In 2016, the top cyberthreat for IT pros, at least according to ISACA’s Cybersecurity Snapshot, is social engineering. It has always been a classic exploit amongst the hackerati. But in recent years it has become a preferred entry technique.
Instead of breaking into a network, an attacker merely has to manipulate those who have access to the victim’s data, even the victim to give away credentials – “Is your Requester Code 36472? No, it’s 62883.” This is technically a salami attack that works by fooling several people, so the attacker has enough slices of information to piece together the credentials needed to access the user’s account.
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In previous blog posts, we’ve covered a few ways to help guard against social engineering. But because social engineering can’t be blocked by technology alone, humans remain the weakest link in this security problem.
“People inherently want to be helpful and therefore are easily duped,” said Kevin Mitnick, who was once the country’s most wanted computer criminal. “They assume a level of trust in order to avoid conflict.”
As IT security groups allocate their resources to defend themselves against major security threats, they shouldn’t forget to continuously educate end users on social engineering method so they don’t become easy targets to exploit.
Let’s review the most common forms of social engineering:
One of the easiest ways to become infected with malware –Ransomware anyone? – is through phishing. With a phishing attack, the bait is an email containing personal information hackers have collected through prior reconnaissance. Crafted to look like an official communication from a legitimate source (Fedex, UPS), the phish mail is intended to catch the victims off guard, duping them to click on a link that takes them to a non-legitimate web site or opening a file attachment containing a malware payload.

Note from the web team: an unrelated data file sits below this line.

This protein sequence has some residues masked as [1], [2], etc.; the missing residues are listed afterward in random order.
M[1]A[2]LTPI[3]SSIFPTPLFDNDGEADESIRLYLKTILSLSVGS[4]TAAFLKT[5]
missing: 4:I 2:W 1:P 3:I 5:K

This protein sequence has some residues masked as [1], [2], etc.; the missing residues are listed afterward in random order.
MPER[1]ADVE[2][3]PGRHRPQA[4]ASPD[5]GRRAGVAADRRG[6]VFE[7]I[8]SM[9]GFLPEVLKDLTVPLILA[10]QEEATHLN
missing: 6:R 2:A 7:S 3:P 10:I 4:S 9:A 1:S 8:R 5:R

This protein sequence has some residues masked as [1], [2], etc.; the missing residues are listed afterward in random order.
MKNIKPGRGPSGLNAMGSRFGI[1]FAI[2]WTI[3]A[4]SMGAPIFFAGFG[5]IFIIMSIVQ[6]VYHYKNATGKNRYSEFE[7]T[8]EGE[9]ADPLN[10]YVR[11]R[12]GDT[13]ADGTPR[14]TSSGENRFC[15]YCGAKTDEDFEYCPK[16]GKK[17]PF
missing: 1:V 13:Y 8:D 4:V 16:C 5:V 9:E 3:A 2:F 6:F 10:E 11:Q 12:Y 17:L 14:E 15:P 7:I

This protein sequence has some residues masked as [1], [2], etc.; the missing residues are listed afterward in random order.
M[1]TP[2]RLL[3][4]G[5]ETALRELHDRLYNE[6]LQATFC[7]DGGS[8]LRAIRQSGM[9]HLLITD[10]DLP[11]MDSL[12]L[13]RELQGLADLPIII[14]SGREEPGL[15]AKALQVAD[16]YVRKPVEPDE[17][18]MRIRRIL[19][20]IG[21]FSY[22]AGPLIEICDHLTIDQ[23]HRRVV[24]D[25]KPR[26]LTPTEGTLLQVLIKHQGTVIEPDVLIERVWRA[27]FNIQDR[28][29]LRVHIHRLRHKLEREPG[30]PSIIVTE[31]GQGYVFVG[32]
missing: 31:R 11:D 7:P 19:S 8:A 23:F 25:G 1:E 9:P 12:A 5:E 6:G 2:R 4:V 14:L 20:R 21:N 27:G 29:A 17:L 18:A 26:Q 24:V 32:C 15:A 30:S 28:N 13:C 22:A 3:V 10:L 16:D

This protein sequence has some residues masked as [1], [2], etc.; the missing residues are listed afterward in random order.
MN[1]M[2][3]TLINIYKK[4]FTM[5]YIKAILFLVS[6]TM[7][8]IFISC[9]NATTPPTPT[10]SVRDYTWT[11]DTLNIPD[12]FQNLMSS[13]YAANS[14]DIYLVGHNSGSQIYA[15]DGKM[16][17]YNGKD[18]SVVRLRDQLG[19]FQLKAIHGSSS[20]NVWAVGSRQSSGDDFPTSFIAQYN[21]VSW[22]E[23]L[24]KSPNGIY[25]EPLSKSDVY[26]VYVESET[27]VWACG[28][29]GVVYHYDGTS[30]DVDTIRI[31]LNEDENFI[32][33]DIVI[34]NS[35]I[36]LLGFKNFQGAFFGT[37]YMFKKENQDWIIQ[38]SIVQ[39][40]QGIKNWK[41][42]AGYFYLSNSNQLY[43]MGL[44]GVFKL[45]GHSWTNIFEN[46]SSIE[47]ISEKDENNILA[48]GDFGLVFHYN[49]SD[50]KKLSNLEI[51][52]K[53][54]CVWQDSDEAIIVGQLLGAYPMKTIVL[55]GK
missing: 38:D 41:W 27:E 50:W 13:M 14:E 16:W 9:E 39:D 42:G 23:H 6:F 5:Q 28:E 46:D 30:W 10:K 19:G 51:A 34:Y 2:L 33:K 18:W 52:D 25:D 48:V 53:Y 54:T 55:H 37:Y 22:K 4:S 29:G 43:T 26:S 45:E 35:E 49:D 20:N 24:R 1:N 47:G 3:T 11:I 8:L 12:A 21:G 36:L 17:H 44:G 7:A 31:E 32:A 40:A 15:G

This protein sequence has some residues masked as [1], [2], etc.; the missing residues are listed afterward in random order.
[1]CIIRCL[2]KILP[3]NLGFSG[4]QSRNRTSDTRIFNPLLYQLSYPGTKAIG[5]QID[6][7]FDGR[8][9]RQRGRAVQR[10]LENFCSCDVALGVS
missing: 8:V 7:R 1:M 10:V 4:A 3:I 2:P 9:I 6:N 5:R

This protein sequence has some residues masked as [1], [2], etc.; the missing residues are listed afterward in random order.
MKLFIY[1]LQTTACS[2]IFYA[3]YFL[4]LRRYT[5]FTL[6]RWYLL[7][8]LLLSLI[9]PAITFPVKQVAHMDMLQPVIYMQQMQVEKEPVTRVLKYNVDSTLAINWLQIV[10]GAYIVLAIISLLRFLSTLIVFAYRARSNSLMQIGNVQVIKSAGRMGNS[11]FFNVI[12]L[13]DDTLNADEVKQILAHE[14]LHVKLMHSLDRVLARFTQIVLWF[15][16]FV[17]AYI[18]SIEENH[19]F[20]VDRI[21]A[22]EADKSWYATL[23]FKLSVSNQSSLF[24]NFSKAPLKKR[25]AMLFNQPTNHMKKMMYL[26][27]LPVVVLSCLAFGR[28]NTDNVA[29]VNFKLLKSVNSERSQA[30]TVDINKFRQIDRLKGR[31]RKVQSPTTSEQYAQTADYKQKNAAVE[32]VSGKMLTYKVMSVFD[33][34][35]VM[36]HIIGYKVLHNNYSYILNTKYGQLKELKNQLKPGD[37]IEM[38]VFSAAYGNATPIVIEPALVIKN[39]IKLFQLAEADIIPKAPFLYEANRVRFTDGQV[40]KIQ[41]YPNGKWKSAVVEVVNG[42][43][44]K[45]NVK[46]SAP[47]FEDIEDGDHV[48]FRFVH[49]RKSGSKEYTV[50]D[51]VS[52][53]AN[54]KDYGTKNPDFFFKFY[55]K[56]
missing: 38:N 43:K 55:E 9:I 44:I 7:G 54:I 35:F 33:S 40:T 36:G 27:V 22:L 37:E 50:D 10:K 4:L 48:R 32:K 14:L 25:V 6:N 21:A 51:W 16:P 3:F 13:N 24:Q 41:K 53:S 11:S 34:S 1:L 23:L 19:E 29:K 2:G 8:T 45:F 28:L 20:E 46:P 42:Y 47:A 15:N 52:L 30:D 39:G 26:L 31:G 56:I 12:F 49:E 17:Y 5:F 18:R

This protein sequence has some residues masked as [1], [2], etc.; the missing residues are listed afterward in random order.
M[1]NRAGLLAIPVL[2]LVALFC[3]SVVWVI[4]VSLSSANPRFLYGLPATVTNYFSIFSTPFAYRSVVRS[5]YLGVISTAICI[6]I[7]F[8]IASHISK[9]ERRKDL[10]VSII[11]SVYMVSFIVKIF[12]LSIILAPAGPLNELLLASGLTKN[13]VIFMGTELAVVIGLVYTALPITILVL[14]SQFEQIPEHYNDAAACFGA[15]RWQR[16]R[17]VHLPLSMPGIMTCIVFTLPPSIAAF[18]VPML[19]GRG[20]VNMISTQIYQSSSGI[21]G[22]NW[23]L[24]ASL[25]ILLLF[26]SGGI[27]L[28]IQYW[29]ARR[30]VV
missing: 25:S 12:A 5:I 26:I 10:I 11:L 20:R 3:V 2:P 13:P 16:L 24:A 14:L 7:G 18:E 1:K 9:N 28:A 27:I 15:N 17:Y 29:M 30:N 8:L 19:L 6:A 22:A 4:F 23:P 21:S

Often the hackers will focus on high-value targets, bamboozling executives and other C-levels. The goal in “whale phishing” is usually to extract IP or other very confidential and possibly embarrassing information.
Educate your staff! Don’t click on links or open attachments or emails from people you don’t know or companies you don’t do business with.
Related Phishing Blog Posts:
2. Pretexting aka Impersonation
Pretexting is really a more direct instance of phishing that relies on old-fashioned person-to-person interactions. Typically, a phone call is involved. Fun fact: Hannibal Lecter knew how to pretext!
While Anthony Hopkins may have impersonated a temporary employee from his jail cell, real-life pretexters can impersonate a fellow employee, IT representative, or vendor. Their goal is to gather confidential or other sensitive information – SSN, bank account, mother’s maiden name, or the size of your savings and investment accounts. Today, attackers are also outsourcing the pretexting work to companies that will make the calls for them. Talk about progress!
Pretexting had become such a problem that in 1999 the Gramm-Leach-Bliley Act (GLBA), better known for improving financial data security, flat out made pretexting illegal.
The statute applies to all organizations that handle financial data, including banks, brokerages, credit unions, income tax preparers, debt collection agencies, real estate firms and credit reporting agencies. Take that Hannibal Lecter.
However, GLBA has not stopped a new generation of pretexters from selling the data they’ve collected to data brokers, who may then resell it to private investigators or even insurance companies.
Baiting is like a phishing, but the attacker dangles and entices the victim with an exciting offer. It could be in the form of a free download – music, movie, book — or a USB flash drive with a logo labeled, “Confidential Company Roadmap”.
Once the victim’s curiosity or greed leads to a download or use of a device, the victim’s computer gets inflected with malware, enabling the attacker to infiltrate the network.
4. Quid Pro Quo (This for That)
Similar to baiting, a Quid Pro Quo also lures but with a practical benefit – usually a service – such as “Please help me with my computer!” Instead of fixing the problem, the attacker installs malware on the victim’s computer.
5. Piggybacking (or Tailgating)
Piggybacking happens in the non-virtual world, involving a person tagging along with a legitimate employee who is authorized to enter a restricted area.
Solution? Implement one of the most basic security tips: set your PC to lock after inactivity!
Want to guard against social engineering? Make sure least privilege is in its authorization processes.
Image source: ISAC’s January 2016 Cybersecurity Snapshot, Global Data
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Michael has worked as a sysadmin and software developer for Silicon Valley startups, the US Navy, and everything in between.